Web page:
Wolves will have to make decision with others courting Love
MAY 23, 2014 3:23p ET
Motivation usually aids hardheadedness.
Since Flip Saunders took over as the Timberwolves' president of basketball operations a year ago, he maintained a constant, fervent message his inherited star player wasn't going anywhere. As recently as this week, owner Glen Taylor told a local paper the same thing.
But the facade appears to be wilting.
Multiple reports say Kevin Love wants out of Minnesota. Others say Saunders and the front office have begun listening to trade offers instead of hanging up on inquiring general managers.
Saunders came in with a pipe dream of convincing Love to stay with the franchise that traded for him in the 2008 NBA Draft -- even after previous management denied him a max extension Love thought was rightfully his. But now, with Love able to opt out after next season and become an unrestricted free agent, the Timberwolves have no choice but to at least entertain the notion the bearded face of the organization may require losing.
Stay too stubborn, and he could walk for nothing.
With the draft coming in a little more than a month, the market is at its most lucrative right now. Teams that want Love are lining up deals, according to reports, some that include draft picks and proven pieces to help assuage the loss of Love.
A team almost never walks away from trading a superstar in better shape than it was previously -- see Chris Paul, Dwight Howard and Kevin Garnett. But there are some chips out there that could mitigate the departure of another Kevin from the Twin Cities.
After Tuesday's draft lottery, the most enticing draft-based option is Cleveland. The Cavaliers inexplicably received the draft's No. 1 pick for the third time in the past four years, an intriguing proposition to dangle in exchange for Love's services.
The Cavs reportedly made a run at Love last summer in a similar situation, to which Saunders promptly said "no way." But a package including the potential to draft Andrew Wiggins or Jabari Parker may be too much to pass up.
It'd likely require some additional cash compensation on Cleveland's part to fill in the salary gap between Love and a player on the NBA's rookie scale.
But Cleveland doesn't show up on the list of teams Love is reportedly interested. That matters because any team in discussions with the Timberwolves would want assurances Love would sign a long-term extension after his contract expires.
Like Paul did with the Hornets in 2011, Love could opt into 2015-16, worth $16.7 million. This would increase his trade value, as teams would get a guaranteed-minimum two years out of him.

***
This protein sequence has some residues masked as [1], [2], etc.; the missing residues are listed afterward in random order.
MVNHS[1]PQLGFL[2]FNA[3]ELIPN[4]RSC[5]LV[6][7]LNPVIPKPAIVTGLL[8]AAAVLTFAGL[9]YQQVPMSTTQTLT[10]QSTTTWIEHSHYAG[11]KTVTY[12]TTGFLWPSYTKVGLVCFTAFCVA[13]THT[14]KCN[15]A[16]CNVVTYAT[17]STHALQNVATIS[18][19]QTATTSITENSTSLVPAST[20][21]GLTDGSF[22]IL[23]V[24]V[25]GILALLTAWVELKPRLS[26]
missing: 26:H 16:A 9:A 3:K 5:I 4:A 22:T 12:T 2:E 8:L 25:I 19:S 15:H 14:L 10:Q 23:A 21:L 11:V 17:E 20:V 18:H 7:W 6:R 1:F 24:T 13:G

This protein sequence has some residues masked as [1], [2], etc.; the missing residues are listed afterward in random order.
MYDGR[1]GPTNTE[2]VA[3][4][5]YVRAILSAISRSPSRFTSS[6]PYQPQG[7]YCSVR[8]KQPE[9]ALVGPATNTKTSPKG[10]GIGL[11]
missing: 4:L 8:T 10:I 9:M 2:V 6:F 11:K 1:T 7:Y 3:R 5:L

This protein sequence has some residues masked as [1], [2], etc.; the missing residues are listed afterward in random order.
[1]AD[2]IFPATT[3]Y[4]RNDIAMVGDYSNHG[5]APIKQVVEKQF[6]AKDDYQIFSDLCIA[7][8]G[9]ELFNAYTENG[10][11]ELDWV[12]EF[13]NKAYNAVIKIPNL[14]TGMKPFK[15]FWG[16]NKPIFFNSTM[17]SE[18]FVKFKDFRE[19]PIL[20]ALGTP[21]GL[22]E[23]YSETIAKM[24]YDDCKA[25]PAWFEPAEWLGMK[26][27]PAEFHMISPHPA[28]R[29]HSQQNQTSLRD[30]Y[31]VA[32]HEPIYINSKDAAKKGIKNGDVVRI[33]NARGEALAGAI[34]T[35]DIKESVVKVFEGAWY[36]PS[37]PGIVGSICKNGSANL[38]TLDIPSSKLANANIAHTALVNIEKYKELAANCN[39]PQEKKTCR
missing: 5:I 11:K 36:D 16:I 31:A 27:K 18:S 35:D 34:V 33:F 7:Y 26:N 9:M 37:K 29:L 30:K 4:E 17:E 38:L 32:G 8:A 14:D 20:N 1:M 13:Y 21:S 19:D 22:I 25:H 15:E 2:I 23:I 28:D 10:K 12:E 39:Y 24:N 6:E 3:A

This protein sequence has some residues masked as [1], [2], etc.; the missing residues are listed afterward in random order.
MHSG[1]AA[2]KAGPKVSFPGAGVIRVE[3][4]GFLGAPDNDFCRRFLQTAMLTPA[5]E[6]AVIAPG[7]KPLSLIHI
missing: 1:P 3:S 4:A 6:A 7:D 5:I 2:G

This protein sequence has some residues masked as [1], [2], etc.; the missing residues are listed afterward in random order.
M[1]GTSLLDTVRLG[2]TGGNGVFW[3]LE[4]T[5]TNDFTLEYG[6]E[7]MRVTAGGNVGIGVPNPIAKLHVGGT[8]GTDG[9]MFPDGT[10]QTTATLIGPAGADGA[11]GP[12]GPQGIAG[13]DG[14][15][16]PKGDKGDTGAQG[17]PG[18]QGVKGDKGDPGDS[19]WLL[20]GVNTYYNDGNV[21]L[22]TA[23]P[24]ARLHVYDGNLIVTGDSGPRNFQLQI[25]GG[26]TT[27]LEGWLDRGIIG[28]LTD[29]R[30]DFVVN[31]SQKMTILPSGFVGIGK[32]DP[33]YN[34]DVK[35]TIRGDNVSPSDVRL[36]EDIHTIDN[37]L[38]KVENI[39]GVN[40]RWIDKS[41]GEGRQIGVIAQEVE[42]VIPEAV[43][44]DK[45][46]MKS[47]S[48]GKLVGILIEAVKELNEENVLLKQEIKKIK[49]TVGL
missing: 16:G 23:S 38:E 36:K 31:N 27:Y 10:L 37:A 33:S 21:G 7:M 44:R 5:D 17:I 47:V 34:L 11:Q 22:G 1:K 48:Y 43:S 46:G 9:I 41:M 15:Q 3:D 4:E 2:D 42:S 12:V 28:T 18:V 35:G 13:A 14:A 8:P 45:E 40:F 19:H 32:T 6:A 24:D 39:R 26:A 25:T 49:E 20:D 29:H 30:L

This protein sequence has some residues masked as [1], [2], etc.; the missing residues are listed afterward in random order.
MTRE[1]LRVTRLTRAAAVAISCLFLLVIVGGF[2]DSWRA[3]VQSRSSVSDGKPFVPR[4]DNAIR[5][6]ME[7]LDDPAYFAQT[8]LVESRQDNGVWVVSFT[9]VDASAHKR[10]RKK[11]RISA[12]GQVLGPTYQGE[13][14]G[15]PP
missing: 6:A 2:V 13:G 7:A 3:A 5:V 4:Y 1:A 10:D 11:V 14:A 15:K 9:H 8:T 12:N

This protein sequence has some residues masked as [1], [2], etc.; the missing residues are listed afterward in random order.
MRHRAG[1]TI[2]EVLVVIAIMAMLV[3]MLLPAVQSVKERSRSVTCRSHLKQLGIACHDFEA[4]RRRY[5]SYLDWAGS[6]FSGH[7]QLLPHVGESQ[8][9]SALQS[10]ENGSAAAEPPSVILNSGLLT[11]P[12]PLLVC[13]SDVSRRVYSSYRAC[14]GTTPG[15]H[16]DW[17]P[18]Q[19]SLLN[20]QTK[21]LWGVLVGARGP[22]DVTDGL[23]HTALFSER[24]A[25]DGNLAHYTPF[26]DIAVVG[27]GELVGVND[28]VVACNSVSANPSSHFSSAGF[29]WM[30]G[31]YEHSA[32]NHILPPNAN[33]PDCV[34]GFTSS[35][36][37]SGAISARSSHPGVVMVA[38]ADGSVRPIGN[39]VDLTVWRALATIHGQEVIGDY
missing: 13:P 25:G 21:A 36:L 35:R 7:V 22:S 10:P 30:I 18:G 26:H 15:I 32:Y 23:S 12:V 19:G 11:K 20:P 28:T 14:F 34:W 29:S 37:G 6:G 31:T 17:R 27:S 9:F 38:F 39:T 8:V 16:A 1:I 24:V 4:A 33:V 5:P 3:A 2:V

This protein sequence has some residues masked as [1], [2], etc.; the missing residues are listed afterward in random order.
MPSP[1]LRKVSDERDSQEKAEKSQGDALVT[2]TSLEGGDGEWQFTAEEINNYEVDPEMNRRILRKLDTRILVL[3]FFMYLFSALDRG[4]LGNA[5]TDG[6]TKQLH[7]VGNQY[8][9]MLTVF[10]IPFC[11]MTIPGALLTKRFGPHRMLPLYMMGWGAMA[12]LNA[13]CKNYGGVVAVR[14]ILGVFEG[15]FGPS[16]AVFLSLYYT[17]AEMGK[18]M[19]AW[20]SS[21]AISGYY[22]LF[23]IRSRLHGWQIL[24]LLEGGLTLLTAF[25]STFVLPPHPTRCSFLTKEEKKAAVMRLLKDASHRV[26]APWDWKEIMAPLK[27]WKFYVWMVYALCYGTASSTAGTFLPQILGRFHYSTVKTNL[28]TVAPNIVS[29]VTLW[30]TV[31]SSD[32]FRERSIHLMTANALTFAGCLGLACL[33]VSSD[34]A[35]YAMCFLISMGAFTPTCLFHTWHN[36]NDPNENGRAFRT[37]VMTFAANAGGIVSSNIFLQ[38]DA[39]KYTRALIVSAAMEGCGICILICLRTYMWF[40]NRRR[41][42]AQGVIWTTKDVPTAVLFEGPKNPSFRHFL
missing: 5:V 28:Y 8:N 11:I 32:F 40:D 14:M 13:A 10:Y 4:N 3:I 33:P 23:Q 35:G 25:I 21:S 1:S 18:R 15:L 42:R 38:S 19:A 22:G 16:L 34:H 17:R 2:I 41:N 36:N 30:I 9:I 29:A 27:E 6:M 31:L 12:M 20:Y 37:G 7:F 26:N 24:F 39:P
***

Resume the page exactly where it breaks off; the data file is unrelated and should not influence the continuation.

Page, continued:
Love's willingness to land with the Cavaliers, of course, would likely change drastically if they're able to woo LeBron James, who can opt out of his contract at the end of this season, back to his home state.
But a more likely trading partner is Chicago, for a number of reasons. The Bulls have enough tradable assets to offer a return for Love and assume one or two unwanted Timberwolves contracts, and Love has to like the idea of playing alongside a healthy Derrick Rose and turning the Bulls into a surefire contender.
Butler and Gibson are two of the league's more renowned defenders and could help reshape Minnesota's identity into a more balanced group. Even better, they're and 24 and 28, respectively, leaving at least a few more years for them to perform at a peak level.
The Bulls also have a pair of first-round picks -- 16th and 19th overall -- in this year's draft and a 2015 first-rounder that could that could serve as secondary trade bait.
Trading with a team like Chicago would allow the Timberwolves to clear guards J.J. Barea and Alexey Shved from the fold even with the pair still under contract. Neither performed well for Minnesota this past season; Barea's been floated as a trade asset before, and Shved's in danger of being bought out in order to free up some roster space.
Considered a Love frontrunner due to his many connections with the area, the Los Angeles Lakers didn't receive any favors from the lottery Tuesday. Rather than jump into the top three and grab a pick worth offering the Timberwolves, they moved back a spot to seventh.
Love has plenty of reasons to like the City of Angels. His parents live in the area, he played his one college basketball season at UCLA, and his girlfriend Cody Horn is from California.
But his most likely route there includes playing out 2014-15 in Minneapolis, opting out then signing with the Lakers as an unrestricted free agent. Los Angeles will all but certainly have the cap room, but it doesn't have much to offer Minnesota in a trade other than the draft's seventh overall pick.
After dropping a spot to sixth via the lottery, Boston is in the same boat. The Celtics, however, have two first-round picks -- also the 17th overall selection -- to offer, but little in proven player potential other than role-playing small forward Jeff Green. Power forward Jared Sullinger and/or center Kelly Olynyk could also be thrown in a deal.
The Suns (three first-round draft picks and a bevy of movable contracts including those of twins Marcus and Markieff Morris), Rockets (Chandler Parsons, Terrence Jones, Jeremy Lin, Omer Asik) and Warriors (Harrison Barnes, David Lee and perhaps guard Klay Thompson) also could take a shot at Love's services. For his part, Saunders could get creative with a pair of other teams in a three-team deal that balances out return and salary cap space.
Or, Saunders could stay the course and spend the better part of one more season trying to sell Love on staying. If that doesn't work, there's always the trade deadline to execute a deal.
But by then, the market will have shrunk. Players, including Love, can get hurt. Future draft slots aren't guaranteed.
It all depends on what other teams are willing to give, and how obstinate Saunders and Taylor decide to be this summer.
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